I am rather fond of Jimmy Carr. Having seen him in concert, I found him self-effacing and a master of his art, despite occasionally dipping his toes over the line, which is a humour many of us pre-millennials enjoy.

In the current climes however, enjoyment is now routinely castigated as if it is a dirty pillow. It’s not so much about what we can say and do, but more about what we mustn’t: what we aren’t allowed to think; what we aren’t allowed to find funny. And that in itself is where the problem lies as an invisible minority attempts to purge the feelings of the populace at large.

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Any comedian worth his salt (ie, one that actually elicits a laugh) must have a target. Jimmy Carr, often in the headlines for cutting edge jokes and the odd bit of tax ‘avoidance’ has been demonised for joking about the Holocaust which, to be fair, is never a go-to topic for any bar the most experienced comedians.

Personally, I did not find that joke funny when I watched it on the His Dark Material routine on Netflix. Yet if the name of the set didn’t give the upcoming game away, then the numerous disclaimers should have sent the easily offended searching for more middle-of-the-road comedy such as Macintyre or Mr Tumble. Yet many chose to watch on to, in a sado-masochistic fashion, elicit the feeling of disgust, which has become the snowflake's stock in trade in recent years.

In case you aren’t aware of the ‘joke’, Carr mentioned the Jewish slaughter before following it up with the fact that many gypsies were also murdered, and framed that as a positive.

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I concur, on paper, it reads appallingly, but he got what he yearned for: that collective intake of air from the audience, a crescendo of nervous laughs which magnified when the respondents realised that others around them were there for the same thing: to embrace disgust as a release, and find humour in the darkest of dark places. But the one thing missing when reports calling for, predictably, Jimmy to be cancelled, was the all-important ‘context’.

Carr, when he isn’t touring, spends a lot of his spare time supporting charities. In interviews he does not seek to outrage, and no doubt is, like many comedians and famous folk, playing a character: Jekyll and Hyde if you will. When Katie Price was ‘Jordan’, do you believe she went home undressed from the waist up and pouted around the house until bedtime? That’s probably not the best example, but you catch my drift.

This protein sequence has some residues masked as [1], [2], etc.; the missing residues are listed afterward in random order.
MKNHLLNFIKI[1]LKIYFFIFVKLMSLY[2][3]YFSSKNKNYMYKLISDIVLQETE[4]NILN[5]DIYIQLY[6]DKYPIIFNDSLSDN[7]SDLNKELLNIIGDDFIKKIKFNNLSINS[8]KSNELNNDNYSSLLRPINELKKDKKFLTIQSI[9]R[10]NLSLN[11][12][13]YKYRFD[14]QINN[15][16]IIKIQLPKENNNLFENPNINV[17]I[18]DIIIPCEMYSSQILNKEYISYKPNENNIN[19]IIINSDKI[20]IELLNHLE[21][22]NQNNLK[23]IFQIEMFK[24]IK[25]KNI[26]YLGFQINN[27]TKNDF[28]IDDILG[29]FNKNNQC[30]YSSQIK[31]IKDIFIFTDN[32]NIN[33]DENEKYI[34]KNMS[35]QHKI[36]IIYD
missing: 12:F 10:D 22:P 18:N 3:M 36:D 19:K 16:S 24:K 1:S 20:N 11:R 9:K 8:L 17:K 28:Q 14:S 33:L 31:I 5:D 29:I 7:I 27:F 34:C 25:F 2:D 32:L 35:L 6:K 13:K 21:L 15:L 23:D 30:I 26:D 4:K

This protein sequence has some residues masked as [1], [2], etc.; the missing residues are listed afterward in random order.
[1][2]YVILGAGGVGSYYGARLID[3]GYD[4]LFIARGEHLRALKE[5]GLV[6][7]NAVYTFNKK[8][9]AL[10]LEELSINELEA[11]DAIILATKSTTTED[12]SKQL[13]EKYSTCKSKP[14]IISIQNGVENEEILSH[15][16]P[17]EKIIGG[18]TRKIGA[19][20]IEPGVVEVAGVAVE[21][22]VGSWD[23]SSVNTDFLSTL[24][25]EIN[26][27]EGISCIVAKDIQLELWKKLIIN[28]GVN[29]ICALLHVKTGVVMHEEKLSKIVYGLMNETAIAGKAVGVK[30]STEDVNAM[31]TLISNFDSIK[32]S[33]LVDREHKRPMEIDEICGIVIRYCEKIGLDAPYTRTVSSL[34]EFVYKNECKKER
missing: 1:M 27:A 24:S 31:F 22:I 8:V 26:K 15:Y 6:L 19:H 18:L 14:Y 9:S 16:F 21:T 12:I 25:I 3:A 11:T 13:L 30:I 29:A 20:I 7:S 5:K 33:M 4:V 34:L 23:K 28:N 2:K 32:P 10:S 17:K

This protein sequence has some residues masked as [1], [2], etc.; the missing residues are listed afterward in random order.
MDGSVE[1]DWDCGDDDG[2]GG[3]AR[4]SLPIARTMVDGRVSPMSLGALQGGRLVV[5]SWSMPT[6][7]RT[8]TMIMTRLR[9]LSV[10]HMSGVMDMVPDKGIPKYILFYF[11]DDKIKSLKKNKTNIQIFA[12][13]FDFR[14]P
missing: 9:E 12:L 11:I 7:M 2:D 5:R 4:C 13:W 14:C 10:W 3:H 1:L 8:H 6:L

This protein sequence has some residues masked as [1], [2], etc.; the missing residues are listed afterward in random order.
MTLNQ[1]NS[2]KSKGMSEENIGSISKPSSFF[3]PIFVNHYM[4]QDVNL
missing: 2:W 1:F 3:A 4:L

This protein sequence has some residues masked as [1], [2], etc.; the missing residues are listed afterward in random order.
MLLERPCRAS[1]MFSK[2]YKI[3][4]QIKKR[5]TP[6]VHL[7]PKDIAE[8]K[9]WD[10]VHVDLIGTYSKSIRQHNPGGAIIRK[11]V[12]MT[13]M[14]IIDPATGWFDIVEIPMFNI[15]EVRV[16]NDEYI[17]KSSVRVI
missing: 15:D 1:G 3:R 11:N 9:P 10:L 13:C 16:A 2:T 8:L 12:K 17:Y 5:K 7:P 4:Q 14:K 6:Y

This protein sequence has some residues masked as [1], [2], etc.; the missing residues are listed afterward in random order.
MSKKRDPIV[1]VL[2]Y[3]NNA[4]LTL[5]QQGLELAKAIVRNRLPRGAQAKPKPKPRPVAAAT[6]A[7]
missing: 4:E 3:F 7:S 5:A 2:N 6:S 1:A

‘Culture’ Secretary Nadine Dorris (that’s an appointment akin to making me the minister for hair) has jumped aboard the bandwagon, maybe to deflect attention from the numerous raves at number 10, by stating that Netflix will be ‘forced’ to withdraw offensive content once new legislation is enforced. There, in one sentence, is the truth: this is all about control and the fear of the minority, yet extremely powerful, wokeists amongst us.

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What next? Will Eminem be culled for lyrics seen as misogynist? Or Jay-Z for use of words which are racially charged? Or maybe Michael Macintyre as he once preformed a skit about how he looks ‘a bit Chinese’?

The truth can be found, unless it is overtly racist or nasty in tone, in the context. No doubt we will end in a stage of comedy prohibition where, instead of drugs or dodgy DVDs being sold under the table in pubs, we will be hiding Jimmy Carr’s latest show on datastick up our rear end in case we get caught by the comedy police and sent for a few years chokey or a programme of ‘re-education’. If we wanted to live like this, we would move to China, or North Korea, where our feelings, humour, thoughts, and words are policed even more than we are being here. Currently at least.

I guess I will just have to force myself to find the new wave funny. Katherine Ryan for example is over exposed, with a perma-glazed expression, like a rabbit in the headlights, as she fails to muster even the briefest of chuckles. Or maybe Rosie Jones who, if timing and being amusing are the two yardsticks for comedy excellence, falls short, and then some, on both counts.

I will continue to explore the excesses of the mind of Jimmy Carr and other such trailblazers and, if I find offence, I can just turn it off and go and watch Citizen Khan or Mrs. Brown’s boys instead. We are becoming a nation of vanilla bores and if we don’t say ‘down with this sort of thing!’ and now, we may find that comedy may become as obsolete as the Sinclair C5 or VHS video recorder.

  • Brett Ellis is a teacher